Our results may reflect the demands for prompt and pragmatic answers to clinical research questions with convenient but suboptimal MIDs, and desire for cost-effective trials by opting for larger target differences.

While we acknowledge the difficult balance between delivering timely answers to clinical questions versus investment in measurement science, there are potential solutions. Recent advances in trial methodology may lead to improvements in target difference setting11–13. For example, adaptive trial designs allow trialists to dynamically refine trial-specific MIDs and adjust sample sizes accordingly. Funding bodies, research ethics committees and journals act as the gateway to research, and could drive improvements in RCT measurement quality by actively promoting alternative trial designs and enforcing careful target difference determination. Rigid budgets and risk aversion of commissioners and funding applicants present potential obstacles; however, this needs to be balanced against the risk to participants and excess cost caused by poor sample size calculations.


  1. Cook JA, Julious SA, Sones W, et al. DELTA 2 guidance on choosing the target difference and undertaking and reporting the sample size calculation for a randomised controlled trial. BMJ. 2018. doi:10.1136/bmj.k3750
  2. Services H. Guidance for industry: Patient-reported outcome measures: Use in medical product development to support labeling claims: Draft guidance. Health Qual Life Outcomes. 2006;4:1-20. doi:10.1186/1477-7525-4-79
  3. Black N. Patient reported outcome measures could help transform healthcare. BMJ. 2013;346(7896):1-5. doi:10.1136/bmj.f167
  4. Bottomley A, Jones D, Claassens L. Patient-reported outcomes: Assessment and current perspectives of the guidelines of the Food and Drug Administration and the reflection paper of the European Medicines Agency. Eur J Cancer. 2009;45(3):347-353. doi:10.1016/j.ejca.2008.09.032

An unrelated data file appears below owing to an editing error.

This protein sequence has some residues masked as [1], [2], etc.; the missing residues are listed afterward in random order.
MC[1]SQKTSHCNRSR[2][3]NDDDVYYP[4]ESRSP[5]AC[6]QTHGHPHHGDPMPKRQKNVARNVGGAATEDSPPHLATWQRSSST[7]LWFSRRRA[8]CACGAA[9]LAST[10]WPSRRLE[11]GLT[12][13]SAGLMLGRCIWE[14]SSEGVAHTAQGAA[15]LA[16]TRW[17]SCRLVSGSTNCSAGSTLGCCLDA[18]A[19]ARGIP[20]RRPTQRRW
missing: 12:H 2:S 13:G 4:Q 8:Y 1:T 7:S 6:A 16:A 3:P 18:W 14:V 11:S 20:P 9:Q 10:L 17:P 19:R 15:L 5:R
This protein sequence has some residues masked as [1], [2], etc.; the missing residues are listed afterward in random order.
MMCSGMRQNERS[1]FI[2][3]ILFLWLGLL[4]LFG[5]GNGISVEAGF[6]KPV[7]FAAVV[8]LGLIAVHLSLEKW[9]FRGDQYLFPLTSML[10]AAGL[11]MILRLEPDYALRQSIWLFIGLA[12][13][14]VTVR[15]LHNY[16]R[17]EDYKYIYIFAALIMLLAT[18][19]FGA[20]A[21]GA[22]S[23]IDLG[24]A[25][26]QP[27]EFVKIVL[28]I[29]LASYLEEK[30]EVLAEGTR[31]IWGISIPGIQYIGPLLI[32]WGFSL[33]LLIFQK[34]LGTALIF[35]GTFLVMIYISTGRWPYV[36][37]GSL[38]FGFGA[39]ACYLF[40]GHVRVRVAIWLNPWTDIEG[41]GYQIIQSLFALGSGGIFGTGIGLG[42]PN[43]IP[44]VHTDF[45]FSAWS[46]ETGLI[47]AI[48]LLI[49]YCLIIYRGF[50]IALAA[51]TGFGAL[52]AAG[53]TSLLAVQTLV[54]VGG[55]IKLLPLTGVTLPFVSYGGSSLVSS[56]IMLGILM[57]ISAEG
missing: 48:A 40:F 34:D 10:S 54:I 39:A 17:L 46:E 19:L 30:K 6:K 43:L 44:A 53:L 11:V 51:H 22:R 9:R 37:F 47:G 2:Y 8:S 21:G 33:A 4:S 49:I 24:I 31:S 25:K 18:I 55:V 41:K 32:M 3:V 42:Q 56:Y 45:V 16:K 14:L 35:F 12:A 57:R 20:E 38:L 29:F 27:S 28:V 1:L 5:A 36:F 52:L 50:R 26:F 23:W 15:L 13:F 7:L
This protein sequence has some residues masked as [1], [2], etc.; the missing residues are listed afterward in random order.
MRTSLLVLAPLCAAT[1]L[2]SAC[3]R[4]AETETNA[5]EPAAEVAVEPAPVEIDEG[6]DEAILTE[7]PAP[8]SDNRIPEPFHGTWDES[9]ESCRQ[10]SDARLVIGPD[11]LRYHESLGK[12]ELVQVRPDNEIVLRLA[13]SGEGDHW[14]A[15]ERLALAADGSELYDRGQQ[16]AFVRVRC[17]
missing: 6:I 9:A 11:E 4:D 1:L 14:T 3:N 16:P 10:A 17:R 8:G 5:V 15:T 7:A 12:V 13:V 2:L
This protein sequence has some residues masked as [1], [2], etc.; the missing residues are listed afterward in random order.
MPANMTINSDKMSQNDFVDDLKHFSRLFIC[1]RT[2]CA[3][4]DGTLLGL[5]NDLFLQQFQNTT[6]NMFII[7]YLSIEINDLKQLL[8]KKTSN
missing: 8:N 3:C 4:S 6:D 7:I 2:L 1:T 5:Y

5. McCall B. UK implements national programme for surgical trials. Lancet. 2013;382(9898):1083-1084. doi:10.1016/S0140-6736(13)62009-7
  6. England RC of S. Surgical Trials Initiative — Royal College of Surgeons. https://www.rcseng.ac.uk/standards-and-research/research/surgical-trials-initiative/. Accessed October 15, 2021.
  7. Jaeschke R, Singer J, Guyatt GH. Measurement of health status. Ascertaining the minimal clinically important difference. Control Clin Trials. 1989;10(4):407-415. doi:10.1016/0197-2456(89)90005-6
  8. Rodrigues JN, Mabvuure NT, Nikkhah D, Shariff Z, Davis TRC. Minimal important changes and differences in elective hand surgery. J Hand Surg Eur Vol. 2015. doi:10.1177/1753193414553908
  9. Rodrigues JN. Different terminologies that help the interpretation of outcomes. J Hand Surg Eur Vol. 2020;45(1):97-99. doi:10.1177/1753193419870100
  10. Chan KBY, Man-Son-Hing M, Molnar FJ, Laupacis A. How well is the clinical importance of study results reported? An assessment of randomized controlled trials. CMAJ. 2001.
  11. Dimairo M, Pallmann P, Wason J, et al. The Adaptive designs CONSORT Extension (ACE) statement: A checklist with explanation and elaboration guideline for reporting randomised trials that use an adaptive design. BMJ. 2020. doi:10.1136/bmj.m115
  12. Thorlund K, Haggstrom J, Park JJ, Mills EJ. Key design considerations for adaptive clinical trials: A primer for clinicians. BMJ. 2018. doi:10.1136/bmj.k698
  13. Park JJH, Thorlund K, Mills EJ. Critical concepts in adaptive clinical trials. Clin Epidemiol. 2018. doi:10.2147/CLEP.S156708